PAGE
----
Environmental Earth Sciences

, Volume 63, Issue 2, pp 329–349 | Cite as

Use of GIS-based fuzzy logic relations and its cross application to produce landslide susceptibility maps in three test areas in Malaysia

Original Article


Landslides are one of the most frequent and common natural hazards in Malaysia. Preparation of landslide susceptibility maps is one of the first and most important steps in the landslide hazard mitigation. However, due to complex nature of landslides, producing a reliable susceptibility map is not easy. For this reason, a number of different approaches have been used, including direct and indirect heuristic approaches, deterministic, probabilistic, statistical, and data mining approaches. Moreover, these landslides can be systematically assessed and mapped through a traditional mapping framework using geoinformation technologies. Since the early 1990s, several mathematical models have been developed and applied to landslide hazard mapping using geographic information system (GIS). Among various approaches, fuzzy logic relation for mapping landslide susceptibility is one of the techniques that allows to describe the role of each predisposing factor (landslide-conditioning parameters) and their optimal combination. This paper presents a new attempt at landslide susceptibility mapping using fuzzy logic relations and their cross application of membership values to three study areas in Malaysia using a GIS. The possibility of capturing the judgment and the modeling of conditioning factors are the main advantages of using fuzzy logic. These models are capable to capture the conditioning factors directly affecting the landslides and also the inter-relationship among them. In the first stage of the study, a landslide inventory was complied for each of the three study areas using both field surveys and airphoto studies. Using total 12 topographic and lithological variables, landslide susceptibility models were developed using the fuzzy logic approach. Then the landslide inventory and the parameter maps were analyzed together using the fuzzy relations and the landslide susceptibility maps produced. Finally, the prediction performance of the susceptibility maps was checked by considering field-verified landslide locations in the studied areas. Further, the susceptibility maps were validated using the receiver-operating characteristics (ROC) success rate curves. The ROC curve technique is based on plotting model sensitivity—true positive fraction values calculated for different threshold values versus model specificity—true negative fraction values on a graph. The ROC curves were calculated for the landslide susceptibility maps obtained from the application and cross application of fuzzy logic relations. Qualitatively, the produced landslide susceptibility maps showed greater than 82% landslide susceptibility in all nine cases. The results indicated that, when compared with the landslide susceptibility maps, the landslides identified in the study areas were found to be located in the very high and high susceptibility zones. This shows that as far as the performance of the fuzzy logic relation approach is concerned, the results appeared to be quite satisfactory, the zones determined on the map being zones of relative susceptibility.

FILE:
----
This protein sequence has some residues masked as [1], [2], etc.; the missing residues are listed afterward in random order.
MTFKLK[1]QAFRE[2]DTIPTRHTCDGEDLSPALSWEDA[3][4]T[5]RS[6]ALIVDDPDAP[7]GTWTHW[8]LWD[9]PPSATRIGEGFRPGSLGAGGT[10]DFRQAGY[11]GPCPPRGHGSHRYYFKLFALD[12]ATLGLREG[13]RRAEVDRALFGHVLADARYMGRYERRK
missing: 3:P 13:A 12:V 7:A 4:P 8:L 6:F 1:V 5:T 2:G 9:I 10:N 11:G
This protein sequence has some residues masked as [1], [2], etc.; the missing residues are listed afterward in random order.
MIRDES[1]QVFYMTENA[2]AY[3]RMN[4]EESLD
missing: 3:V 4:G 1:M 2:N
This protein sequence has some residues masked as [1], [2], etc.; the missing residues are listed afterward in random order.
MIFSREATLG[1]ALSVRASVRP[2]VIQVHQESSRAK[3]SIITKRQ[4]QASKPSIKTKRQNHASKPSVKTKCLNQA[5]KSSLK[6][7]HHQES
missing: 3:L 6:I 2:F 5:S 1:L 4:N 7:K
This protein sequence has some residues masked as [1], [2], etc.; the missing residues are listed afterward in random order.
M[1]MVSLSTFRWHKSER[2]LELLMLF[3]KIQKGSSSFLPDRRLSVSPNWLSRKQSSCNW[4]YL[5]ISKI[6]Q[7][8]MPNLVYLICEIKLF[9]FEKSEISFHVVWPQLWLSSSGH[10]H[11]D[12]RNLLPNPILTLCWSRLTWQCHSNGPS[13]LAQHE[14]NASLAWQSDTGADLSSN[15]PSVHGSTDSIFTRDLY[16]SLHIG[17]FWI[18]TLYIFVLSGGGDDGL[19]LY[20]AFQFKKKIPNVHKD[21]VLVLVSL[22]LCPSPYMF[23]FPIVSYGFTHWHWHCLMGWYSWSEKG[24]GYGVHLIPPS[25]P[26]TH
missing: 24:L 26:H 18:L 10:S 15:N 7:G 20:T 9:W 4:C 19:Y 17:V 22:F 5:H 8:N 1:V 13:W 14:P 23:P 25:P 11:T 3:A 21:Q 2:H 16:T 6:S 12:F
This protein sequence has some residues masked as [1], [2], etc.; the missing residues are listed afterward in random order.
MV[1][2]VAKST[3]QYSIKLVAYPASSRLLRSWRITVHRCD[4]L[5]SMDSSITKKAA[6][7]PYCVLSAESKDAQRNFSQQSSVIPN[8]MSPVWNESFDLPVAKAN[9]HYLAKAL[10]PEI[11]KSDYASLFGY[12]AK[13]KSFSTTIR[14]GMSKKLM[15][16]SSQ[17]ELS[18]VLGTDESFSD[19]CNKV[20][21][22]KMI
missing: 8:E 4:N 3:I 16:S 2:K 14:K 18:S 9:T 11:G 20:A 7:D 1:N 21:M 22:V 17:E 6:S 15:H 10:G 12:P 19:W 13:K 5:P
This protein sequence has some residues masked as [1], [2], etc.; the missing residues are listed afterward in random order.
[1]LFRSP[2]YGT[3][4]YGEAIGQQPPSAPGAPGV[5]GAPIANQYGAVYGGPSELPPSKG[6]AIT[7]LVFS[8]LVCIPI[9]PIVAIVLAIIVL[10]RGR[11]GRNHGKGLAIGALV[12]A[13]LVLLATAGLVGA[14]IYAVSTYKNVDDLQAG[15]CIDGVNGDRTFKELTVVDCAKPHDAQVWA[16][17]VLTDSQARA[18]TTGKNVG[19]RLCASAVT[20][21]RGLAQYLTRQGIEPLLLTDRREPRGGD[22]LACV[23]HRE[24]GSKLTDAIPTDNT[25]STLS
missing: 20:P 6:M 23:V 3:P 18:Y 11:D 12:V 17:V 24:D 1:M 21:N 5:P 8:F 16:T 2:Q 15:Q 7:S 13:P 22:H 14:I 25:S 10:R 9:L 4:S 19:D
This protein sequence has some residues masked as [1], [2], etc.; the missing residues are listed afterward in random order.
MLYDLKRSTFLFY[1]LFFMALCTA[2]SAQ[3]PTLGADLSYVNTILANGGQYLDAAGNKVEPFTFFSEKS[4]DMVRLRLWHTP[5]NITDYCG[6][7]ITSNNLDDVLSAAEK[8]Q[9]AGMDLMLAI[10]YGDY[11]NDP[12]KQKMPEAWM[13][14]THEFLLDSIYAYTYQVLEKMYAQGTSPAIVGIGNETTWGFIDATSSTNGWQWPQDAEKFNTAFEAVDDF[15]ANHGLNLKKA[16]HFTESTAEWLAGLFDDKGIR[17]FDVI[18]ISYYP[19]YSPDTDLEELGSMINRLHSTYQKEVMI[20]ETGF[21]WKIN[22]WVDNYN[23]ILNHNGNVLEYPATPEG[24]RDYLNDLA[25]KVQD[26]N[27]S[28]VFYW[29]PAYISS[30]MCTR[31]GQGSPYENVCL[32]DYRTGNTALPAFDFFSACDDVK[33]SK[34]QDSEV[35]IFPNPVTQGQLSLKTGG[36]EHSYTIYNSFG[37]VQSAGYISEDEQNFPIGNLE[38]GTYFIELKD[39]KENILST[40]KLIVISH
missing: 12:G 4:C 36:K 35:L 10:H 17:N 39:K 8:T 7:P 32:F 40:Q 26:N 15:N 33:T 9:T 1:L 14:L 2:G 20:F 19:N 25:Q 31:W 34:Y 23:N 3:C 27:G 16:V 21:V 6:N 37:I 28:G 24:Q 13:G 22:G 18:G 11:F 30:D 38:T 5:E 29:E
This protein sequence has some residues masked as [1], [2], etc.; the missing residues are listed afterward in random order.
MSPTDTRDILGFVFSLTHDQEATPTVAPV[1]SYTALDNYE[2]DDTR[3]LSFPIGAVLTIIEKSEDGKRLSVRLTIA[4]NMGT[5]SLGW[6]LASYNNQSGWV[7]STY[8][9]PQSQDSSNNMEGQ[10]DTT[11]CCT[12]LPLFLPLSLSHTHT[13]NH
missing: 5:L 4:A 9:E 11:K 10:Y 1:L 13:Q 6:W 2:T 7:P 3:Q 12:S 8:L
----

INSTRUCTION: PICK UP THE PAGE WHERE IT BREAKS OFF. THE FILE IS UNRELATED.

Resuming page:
Landslides Susceptibility Fuzzy relations Remote sensing GIS Cross application Malaysia 



Thanks to the Alexander von Humboldt Foundation (AvH), Germany for awarding visiting scientist position to carry out research at Dresden University of Technology, Germany. This article is greatly benefited from very helpful reviews by two anonymous reviewers and editorial comments by James W. LaMoreaux.


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Copyright information

© Springer-Verlag 2010

Authors and Affiliations

  1. 1.Institute for Cartography, Faculty of Forestry, Geo and Hydro-ScienceDresden University of TechnologyDresdenGermany

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